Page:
Last week while driving in our car, my 5 year old started talking to me about our current president:
“I think Donald trump will be there next time we pick.”
“What? What are you saying?” I was listening to music and not expecting a thought-provoking conversation from the backseat.
“Next time we pick a president I think he’ll be there.”
“You’re probably right.”
“I don’t want him to win though.”
“He’s not very nice. Why don’t you?”
“Well I don’t because I think our president should be someone who cares about everyone who lives here, at least, and they should care about more than what benefits them.” He nodded in agreement and I added, “But he is our president now, so we just need to work together and be nice and do good things for others when we can.”
“Like Hillary Clinton? I wish she was our president. She was really nice. She cared about schools and kids and everyone.”
“How do you know that? Did someone tell you that? Did I?”
“I told myself.”
He continues, “maybe Hillary Clinton will be president next time.”
“I doubt it, honey.”
“Well, I hope it’s someone even nicer then. Even better! And not Donald trump. Maybe he’ll get fired.”
My husband and I do speak about the current state of national/world affairs, but we censor it when the boys are around. It was no secret in our home who we voted for in the past election and both my kids joined me at the polling booth. I try to talk to them about just being good humans and caring for others and helping out when possible, without naming politicians who I disagree with. My hope is that if those values are instilled upon them young, then when they are older and able to cast their first vote, they will not choose the person who uses hate-filled rhetoric and, instead, will always choose the candidate who has the greater good of our country as a whole on their agenda without turning a blind eye to those suffering overseas. It may be a tall order, but a mother can hope.
It weighs a little heavy on my heart when I know that children who are only in preschool are able to show more empathy to strangers than the man we have standing in as America’s leader, along with elected officials running state and local governments. When my husband gave our son money to give to a homeless man on the street, that prompted even more inquiry. Why doesn’t he have a house? Why do some people not have homes? He looked at him with curiosity and his first instinct was to discover why when, in the eyes of a 5 year old, we live in such comfort; and yet, there are people who are thankful to simply have a blanket to cover up with at night. I’ll never show them videos of police officers confiscating blankets on freezing nights from the less fortunate. And I understand they were following orders and “doing their job,” but those are pretty terrible orders to be given. I won’t tell them about the laws being passed that make it harder and harder for people to pull themselves up from the “bottom.” Or cities that confiscate the few belongings those who are homeless still posses. But I will let them offer a person on the street money; and I will let them know that the shades of ones skin or the language they speak or the size of house the live in or type of car they drive doesn’t make a person better or worse than the other. I’ll encourage them to always ask questions. I hope they discover young that just because a person has a higher position than them doesn’t mean that everything they say is true. It’s a frustrating lesson to teach because I set myself up for being questioned and they’ve already started. But I do admit when I’m wrong (to them anyway), whether I’m happy about it or not.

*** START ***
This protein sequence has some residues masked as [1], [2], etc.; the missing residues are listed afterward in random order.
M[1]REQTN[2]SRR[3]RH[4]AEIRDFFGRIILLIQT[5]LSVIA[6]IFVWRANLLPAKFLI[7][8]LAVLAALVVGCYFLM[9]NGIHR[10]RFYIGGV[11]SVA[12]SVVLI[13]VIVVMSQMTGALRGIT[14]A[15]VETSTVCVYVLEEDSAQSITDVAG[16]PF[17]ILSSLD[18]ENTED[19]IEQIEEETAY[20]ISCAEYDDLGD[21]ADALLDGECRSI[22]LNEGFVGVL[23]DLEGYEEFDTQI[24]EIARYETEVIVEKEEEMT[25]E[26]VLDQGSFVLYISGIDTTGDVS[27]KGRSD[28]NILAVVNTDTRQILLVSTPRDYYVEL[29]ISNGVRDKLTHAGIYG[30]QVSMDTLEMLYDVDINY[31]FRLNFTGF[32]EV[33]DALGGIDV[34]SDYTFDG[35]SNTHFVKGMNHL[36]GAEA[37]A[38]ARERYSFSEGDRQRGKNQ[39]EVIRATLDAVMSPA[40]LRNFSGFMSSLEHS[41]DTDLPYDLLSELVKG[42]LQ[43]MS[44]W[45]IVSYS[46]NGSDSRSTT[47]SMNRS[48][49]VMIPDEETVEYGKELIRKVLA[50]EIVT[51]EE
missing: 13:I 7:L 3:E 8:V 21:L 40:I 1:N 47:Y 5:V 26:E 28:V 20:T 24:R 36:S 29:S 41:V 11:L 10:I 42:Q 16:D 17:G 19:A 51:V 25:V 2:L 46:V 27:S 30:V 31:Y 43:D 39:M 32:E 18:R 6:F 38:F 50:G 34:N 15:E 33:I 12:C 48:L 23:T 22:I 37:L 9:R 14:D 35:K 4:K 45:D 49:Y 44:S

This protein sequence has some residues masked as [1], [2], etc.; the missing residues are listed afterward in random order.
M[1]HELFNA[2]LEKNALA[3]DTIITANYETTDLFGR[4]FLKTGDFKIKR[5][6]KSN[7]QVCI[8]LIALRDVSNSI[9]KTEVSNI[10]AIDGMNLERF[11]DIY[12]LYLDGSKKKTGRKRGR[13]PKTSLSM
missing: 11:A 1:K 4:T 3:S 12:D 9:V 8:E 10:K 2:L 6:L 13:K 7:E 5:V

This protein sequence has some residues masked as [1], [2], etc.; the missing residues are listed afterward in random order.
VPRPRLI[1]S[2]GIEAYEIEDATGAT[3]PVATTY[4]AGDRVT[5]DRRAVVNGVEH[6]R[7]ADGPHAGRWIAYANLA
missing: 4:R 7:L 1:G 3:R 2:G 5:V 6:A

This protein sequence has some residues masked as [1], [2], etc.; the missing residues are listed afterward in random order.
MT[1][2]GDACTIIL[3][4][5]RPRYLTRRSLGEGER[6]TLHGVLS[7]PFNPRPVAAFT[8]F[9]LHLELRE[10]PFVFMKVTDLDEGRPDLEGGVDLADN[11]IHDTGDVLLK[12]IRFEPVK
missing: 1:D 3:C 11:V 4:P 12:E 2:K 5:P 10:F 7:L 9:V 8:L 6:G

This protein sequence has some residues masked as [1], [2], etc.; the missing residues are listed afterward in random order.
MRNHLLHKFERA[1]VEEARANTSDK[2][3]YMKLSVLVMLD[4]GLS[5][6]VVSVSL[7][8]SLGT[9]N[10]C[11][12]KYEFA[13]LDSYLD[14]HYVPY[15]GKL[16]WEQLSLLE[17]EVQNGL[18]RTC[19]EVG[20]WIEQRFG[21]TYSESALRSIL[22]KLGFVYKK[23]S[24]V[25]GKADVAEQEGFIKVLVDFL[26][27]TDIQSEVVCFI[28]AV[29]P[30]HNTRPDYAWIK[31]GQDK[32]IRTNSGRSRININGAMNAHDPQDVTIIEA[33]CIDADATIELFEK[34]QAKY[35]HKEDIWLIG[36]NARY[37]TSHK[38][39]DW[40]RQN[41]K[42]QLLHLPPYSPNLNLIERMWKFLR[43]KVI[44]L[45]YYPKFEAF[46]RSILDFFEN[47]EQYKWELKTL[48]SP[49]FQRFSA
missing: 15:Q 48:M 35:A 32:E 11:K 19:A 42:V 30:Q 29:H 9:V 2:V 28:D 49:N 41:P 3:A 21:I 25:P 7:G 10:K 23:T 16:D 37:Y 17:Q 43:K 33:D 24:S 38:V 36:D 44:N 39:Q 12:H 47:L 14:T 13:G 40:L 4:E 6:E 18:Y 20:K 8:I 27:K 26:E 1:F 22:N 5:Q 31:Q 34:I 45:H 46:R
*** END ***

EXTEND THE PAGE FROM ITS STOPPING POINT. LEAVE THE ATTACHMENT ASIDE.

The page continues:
I keep hearing that children and teenagers are the future of our country. And that is true for obvious reasons, but I also believe they can influence our present tremendously. Whether it’s because I’m now a mother or that there are so many questions to be answered with our current administration, it doesn’t matter, I’ve noticed so many young ppl voicing their concerns for our country and being recognized for it. It can be a little kid asking questions to his mom in the car to a 16 year old taking on her state’s senator about his desire to defund planned parenthood and strip women’s rights from low-income families. If our president has his way women will soon need to pay more for health insurance simply for being a woman, that pesky pre-existing condition. I felt that burden when I was pregnant with my first baby.